Anyway, The Return of Jafar is not the worst thing you can sit through. It certainly entertains the kids, which, if you are trying to get something else done, is helpful. All I have say is good luck explaining why it was OK for Aladdin and Iago to lie or back-stab others to get what they want in the end. Hell, the entire first movie was about Aladdin cat-fishing Jasmine, so what should I have really expected.
Keeps the kids entertained
Iago sings… I’m not sure I need to continue with cons from there…
Lacks moral compass – Iago literally back-stabs everyone multiple times and is welcomed in the end
Aladdin is still a liar
Jasmine has yet to find a non-skimpy outfit to prance around Agrabah in
Robin Williams did not voice the Genie
Questions parents should be asking?
What parent based review is complete without a section on questions you should ask your children when watching The Return of Jafar? In an effort to better poke fun at Common Sense Media, here is my own set of questions you should ask your kids, just, for fun. (Not responsible if you scar your kids for life if you ask these. These questions are not a substitute for sound, actual advice.)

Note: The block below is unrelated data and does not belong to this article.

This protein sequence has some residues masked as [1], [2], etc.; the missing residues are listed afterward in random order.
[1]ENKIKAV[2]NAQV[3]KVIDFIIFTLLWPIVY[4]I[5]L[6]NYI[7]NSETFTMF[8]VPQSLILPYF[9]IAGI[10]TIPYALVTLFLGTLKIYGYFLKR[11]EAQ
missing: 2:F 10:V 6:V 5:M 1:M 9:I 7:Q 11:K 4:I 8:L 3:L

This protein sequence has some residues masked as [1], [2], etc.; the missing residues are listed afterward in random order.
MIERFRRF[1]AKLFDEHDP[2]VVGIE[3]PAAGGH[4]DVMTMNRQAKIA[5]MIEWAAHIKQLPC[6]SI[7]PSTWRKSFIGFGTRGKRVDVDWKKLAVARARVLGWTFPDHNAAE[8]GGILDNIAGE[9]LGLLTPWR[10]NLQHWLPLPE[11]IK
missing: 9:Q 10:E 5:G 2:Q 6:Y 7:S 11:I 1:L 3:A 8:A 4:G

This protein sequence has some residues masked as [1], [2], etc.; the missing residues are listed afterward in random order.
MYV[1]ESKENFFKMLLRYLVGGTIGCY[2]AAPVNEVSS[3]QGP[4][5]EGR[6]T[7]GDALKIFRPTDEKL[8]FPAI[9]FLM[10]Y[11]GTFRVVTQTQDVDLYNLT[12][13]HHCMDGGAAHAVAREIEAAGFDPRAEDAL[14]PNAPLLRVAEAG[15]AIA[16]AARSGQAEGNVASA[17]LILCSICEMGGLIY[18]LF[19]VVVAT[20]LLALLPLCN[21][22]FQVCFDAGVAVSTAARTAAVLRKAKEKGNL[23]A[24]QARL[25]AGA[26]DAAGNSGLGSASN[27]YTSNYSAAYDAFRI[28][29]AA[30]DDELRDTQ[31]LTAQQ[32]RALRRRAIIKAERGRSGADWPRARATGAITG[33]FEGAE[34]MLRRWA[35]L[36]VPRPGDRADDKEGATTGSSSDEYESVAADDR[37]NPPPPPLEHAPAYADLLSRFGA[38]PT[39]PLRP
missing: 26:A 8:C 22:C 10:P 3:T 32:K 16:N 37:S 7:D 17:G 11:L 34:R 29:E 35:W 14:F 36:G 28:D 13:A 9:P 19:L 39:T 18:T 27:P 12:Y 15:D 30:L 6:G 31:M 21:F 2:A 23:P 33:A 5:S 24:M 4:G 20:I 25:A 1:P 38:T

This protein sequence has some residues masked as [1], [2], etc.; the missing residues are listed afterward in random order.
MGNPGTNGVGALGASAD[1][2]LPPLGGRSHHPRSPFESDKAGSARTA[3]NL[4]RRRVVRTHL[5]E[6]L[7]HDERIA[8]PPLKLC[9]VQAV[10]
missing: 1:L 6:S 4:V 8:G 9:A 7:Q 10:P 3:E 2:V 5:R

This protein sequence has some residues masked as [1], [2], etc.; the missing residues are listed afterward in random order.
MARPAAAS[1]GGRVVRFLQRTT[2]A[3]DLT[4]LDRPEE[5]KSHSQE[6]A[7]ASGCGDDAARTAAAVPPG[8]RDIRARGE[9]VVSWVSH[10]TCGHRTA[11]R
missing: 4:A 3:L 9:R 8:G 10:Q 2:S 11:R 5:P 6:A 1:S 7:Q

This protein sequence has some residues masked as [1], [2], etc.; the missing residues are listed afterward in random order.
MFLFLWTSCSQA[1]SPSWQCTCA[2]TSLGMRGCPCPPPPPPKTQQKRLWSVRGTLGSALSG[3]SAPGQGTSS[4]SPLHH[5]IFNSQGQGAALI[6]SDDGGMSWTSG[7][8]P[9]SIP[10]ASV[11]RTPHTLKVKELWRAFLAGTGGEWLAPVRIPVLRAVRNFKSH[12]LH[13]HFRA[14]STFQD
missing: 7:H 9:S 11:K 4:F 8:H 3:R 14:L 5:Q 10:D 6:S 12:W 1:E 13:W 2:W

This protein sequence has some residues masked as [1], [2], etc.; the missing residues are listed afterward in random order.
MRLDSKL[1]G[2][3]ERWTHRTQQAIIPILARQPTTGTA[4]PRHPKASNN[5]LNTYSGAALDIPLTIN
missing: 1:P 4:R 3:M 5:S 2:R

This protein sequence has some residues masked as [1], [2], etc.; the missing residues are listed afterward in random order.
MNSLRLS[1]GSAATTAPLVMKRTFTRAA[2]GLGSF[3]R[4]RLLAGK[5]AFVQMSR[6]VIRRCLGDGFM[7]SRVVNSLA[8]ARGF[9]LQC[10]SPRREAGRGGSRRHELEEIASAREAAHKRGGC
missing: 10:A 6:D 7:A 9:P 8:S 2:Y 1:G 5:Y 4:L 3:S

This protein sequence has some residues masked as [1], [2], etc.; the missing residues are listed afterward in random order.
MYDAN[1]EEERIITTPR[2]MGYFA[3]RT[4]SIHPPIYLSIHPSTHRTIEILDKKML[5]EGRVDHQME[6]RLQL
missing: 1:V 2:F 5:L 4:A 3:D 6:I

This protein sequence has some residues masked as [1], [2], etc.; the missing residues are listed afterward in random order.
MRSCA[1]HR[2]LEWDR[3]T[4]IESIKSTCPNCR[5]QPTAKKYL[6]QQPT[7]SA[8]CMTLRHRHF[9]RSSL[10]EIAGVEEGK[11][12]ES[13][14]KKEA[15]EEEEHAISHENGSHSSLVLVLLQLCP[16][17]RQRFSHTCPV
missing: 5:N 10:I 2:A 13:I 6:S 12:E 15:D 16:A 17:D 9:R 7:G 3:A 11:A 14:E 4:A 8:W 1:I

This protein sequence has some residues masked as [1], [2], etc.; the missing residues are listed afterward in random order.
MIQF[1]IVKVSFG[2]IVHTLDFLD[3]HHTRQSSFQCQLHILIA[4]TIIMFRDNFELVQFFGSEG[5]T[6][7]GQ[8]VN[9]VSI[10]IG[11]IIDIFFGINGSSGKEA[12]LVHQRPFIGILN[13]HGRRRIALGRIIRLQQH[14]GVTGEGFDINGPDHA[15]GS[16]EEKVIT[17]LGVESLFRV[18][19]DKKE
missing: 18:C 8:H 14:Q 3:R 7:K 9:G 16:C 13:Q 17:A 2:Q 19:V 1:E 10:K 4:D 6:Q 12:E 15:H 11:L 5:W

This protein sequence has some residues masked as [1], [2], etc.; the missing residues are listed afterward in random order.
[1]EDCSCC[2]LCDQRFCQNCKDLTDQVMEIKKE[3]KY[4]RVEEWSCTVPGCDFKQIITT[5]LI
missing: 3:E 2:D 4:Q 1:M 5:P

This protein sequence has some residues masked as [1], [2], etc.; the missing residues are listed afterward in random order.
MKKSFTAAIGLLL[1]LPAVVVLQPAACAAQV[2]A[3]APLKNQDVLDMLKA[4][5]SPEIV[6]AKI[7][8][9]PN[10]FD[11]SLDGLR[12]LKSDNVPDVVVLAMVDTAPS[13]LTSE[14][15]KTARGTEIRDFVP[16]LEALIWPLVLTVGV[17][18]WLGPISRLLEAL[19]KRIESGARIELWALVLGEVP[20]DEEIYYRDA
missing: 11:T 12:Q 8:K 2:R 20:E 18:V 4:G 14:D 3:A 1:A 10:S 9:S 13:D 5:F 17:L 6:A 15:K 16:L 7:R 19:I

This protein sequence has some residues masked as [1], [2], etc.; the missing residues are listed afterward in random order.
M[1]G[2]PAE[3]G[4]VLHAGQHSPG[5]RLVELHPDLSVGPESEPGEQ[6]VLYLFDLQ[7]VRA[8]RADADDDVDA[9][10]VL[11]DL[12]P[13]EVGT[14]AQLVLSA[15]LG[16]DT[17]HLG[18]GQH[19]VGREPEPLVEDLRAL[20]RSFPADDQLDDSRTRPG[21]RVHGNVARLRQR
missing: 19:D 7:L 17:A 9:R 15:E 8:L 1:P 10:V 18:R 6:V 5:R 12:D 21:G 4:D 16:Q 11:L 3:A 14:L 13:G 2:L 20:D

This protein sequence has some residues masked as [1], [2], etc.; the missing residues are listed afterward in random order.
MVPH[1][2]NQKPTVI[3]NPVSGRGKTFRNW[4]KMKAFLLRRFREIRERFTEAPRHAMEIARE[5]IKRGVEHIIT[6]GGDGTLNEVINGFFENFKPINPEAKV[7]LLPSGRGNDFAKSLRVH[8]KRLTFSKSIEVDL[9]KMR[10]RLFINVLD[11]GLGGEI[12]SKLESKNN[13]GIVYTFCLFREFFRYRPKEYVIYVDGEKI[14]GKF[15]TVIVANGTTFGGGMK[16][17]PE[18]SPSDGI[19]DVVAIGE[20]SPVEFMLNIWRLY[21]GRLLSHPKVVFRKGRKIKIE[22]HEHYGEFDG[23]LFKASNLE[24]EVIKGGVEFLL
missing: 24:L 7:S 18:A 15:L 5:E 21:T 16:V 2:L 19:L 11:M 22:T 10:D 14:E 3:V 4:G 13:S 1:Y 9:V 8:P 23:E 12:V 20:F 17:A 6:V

- You see both Aladdin and Iago lie repeatedly throughout The Return of Jafar and it works out well for both them in the end. How can you lie more in order to get what you want at home? How about at school or with your friends?
- Jafar says at one point, “You’d be surprised what you can live through.” What tortures can you come up with that won’t kill someone but will cause them immense suffering? (Helpful example: “When my daughter made me repeatedly watch Spooky Buddies, I wished for death.”)
- Jafar seeks revenge on Aladdin and crew. Who do you want to get revenge on? I need names…
- Jafar frames Aladdin for a crime he didn’t commit. When you do something wrong at school, who can you frame to make it look like they did it?